An imperiled flower growing amid the southeast New Mexico oilfields was the subject of a federal lawsuit calling on the U.S. Fish and Wildlife Service to protect the species along with 10 others throughout the U.S.
The Wright’s marsh thistle, along with the other species, warranted federal protections under the Endangered Species Act, argued the Center for Biological Diversity in its lawsuit, to avoid extinction of the plant native to New Mexico and struggling in habitats throughout the state.
The agency failed to act and file its determinations on the species after petitions were made for their listing, read the Center’s notice of intent.
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When a petition for a listing is filed, the Fish and Wildlife Service, under federal law, must publish subsequent final listing decisions within two years.
The Center argued the process can take up to 12 years, and that 47 species have gone extinct while waiting for the federal government to act.
Last year, the suit contended Fish and Wildlife failed to make decisions for 66 imperiled plants and animals.
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This could lead to the extinction of native New Mexico wildlife, the suit argued, reducing biodiversity and allowing the degradation of habitats which could put other species at risk.
“The Fish and Wildlife Service should be on the front lines of the fight to stop the extinction crisis. Instead, it’s bogged down in bureaucracy and politically driven decision making,” said Noah Greenwald, endangered species director at the Center.
What is it? Where does it grow?
The Wright’s marsh thistle is a native plant to New Mexico.
It can grow up to 8 feet tall and is covered in succulent leaves with pink flowers, taking up to two years to fully develop.
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The thistle grows in high elevations at 3,450 feet to 7,850 feet above sea level in marshy areas and wetlands.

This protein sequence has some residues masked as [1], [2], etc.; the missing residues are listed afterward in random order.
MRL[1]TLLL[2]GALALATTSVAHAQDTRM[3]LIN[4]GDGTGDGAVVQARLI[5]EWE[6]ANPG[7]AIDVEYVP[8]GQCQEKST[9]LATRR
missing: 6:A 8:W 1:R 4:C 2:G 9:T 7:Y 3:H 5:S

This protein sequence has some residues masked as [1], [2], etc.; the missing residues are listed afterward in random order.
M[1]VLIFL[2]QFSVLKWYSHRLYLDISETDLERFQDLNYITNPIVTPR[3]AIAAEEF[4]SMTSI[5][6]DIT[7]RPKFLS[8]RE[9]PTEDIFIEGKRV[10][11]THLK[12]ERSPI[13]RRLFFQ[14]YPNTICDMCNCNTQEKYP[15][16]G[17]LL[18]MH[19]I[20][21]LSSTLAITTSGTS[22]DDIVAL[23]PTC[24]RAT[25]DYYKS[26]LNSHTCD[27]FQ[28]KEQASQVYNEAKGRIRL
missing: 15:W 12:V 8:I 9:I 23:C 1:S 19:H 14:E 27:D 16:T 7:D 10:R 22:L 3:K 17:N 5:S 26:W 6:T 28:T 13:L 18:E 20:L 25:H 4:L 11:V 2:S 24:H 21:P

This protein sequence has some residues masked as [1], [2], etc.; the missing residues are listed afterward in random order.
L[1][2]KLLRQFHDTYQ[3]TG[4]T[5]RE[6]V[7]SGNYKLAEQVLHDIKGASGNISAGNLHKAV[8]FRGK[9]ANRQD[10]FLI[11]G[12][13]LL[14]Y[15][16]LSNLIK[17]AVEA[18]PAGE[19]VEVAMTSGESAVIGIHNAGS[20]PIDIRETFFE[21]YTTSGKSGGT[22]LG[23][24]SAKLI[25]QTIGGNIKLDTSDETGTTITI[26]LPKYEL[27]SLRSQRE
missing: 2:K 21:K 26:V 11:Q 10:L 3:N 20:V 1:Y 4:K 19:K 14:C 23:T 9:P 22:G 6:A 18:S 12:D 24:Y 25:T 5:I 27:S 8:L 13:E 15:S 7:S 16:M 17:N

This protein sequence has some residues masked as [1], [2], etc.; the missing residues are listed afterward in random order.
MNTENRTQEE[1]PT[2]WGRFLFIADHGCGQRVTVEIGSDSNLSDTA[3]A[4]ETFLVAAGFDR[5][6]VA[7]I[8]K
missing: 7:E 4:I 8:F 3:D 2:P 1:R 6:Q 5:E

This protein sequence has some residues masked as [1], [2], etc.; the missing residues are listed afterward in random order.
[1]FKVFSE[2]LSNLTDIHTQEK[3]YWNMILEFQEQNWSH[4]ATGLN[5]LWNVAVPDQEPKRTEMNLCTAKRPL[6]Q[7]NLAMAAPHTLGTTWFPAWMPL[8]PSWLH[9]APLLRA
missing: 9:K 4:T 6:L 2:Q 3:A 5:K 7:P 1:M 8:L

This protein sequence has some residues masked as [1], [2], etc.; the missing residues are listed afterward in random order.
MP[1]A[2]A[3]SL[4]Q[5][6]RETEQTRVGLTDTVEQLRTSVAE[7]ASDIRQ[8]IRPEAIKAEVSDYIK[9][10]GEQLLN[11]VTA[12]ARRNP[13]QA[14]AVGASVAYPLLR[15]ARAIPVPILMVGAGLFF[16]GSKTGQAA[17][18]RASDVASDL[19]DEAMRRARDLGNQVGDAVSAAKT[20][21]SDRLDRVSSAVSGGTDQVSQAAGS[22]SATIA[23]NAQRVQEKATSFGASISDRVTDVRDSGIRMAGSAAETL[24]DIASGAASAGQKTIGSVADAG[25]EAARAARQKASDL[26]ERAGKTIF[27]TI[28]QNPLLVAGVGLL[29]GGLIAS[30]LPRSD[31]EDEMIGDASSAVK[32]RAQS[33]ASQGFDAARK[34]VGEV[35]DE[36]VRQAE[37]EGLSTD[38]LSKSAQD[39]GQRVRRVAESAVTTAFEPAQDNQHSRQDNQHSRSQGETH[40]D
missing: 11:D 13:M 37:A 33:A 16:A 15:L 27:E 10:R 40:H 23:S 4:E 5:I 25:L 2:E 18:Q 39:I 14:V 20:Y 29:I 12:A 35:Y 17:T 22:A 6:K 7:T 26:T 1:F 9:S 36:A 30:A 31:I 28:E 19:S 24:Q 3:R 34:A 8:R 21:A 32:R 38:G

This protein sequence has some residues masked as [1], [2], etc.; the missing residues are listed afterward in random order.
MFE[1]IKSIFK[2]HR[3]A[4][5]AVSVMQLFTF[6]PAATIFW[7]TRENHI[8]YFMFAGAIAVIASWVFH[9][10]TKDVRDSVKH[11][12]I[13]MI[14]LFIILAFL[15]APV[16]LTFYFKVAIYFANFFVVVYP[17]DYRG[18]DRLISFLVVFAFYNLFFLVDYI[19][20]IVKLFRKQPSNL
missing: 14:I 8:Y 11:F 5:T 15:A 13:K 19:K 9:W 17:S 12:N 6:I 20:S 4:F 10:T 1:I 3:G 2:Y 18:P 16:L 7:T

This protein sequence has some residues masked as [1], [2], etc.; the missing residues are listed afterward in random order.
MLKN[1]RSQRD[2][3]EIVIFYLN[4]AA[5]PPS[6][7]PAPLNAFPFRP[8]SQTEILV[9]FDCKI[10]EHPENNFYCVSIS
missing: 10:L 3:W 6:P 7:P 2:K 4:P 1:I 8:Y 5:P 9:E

It is known to grow throughout southeast New Mexico in Eddy, Chaves and Otero counties, along with Guadalupe County in the northeast region and Socorro County to the west, per records from the Fish and Wildlife Service.
Thistles were also found in Cochise County, Arizona, along that state’s eastern border with New Mexico.
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Protection for Wright’s marsh thistle sought for more than a decade
Santa Fe-based WildEarth Guardians first petitioned the Fish and Wildlife Service to list the thistle for protections in 2008.
In 2010, the agency identified the thistle as a candidate for listing, and a 2011 settlement called for a decision to made for the species and other candidates in the next five years.
The Service also published a 12-month finding in 2010, but reported a decision on the thistle was delayed for “higher priority” actions.
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In 2020, the Fish and Wildlife Service proposed the Wright’s marsh thistle for a listing as a “threatened” species, meaning extinction was not thought to be imminent but would be without action.
About 159 acres of New Mexico land was also proposed as “critical habitat,” meaning the acreage would see additional restrictions as needed for the species’ regrowth.
A recovery plan was to be developed by the Service, but records show it had yet to come to fruition.
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“Delays in protection have real consequences, leading to further declines and even extinction. It’s heartbreaking this agency can’t seem to get it together to make timely protection decisions,” Greenwald said.
The U.S. Fish and Wildlife Service did not respond to a request for comment from the Carlsbad Current-Argus as to why a final decision had yet to be made.
In its proposal published Sept. 29, 2020, the Fish and Wildlife Service found the species was threatened by declining water availability and due increased drought throughout New Mexico, along with water diversions for industries like oil and gas or agriculture.
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Livestock grazing and oil and gas drilling could also pose a risk to the thistle’s survival, read the proposal, as such uses occur heavily in southeast New Mexico adjacent to the plant’s habitat.
“While laws and regulations related to water quality have reduced the risk of contamination in and near occupied locations from oil and gas production, the likelihood that a spill could impact these habitats is still present based on the high volume of oil and gas leases near these areas,” read the proposal.
“An accidental oil spill or groundwater contamination has the potential to pollute water sources that support Wright’s marsh thistle, and mining activities could alter or destroy habitat.”
Adrian Hedden can be reached at 575-628-5516, [email protected] or @AdrianHedden on Twitter.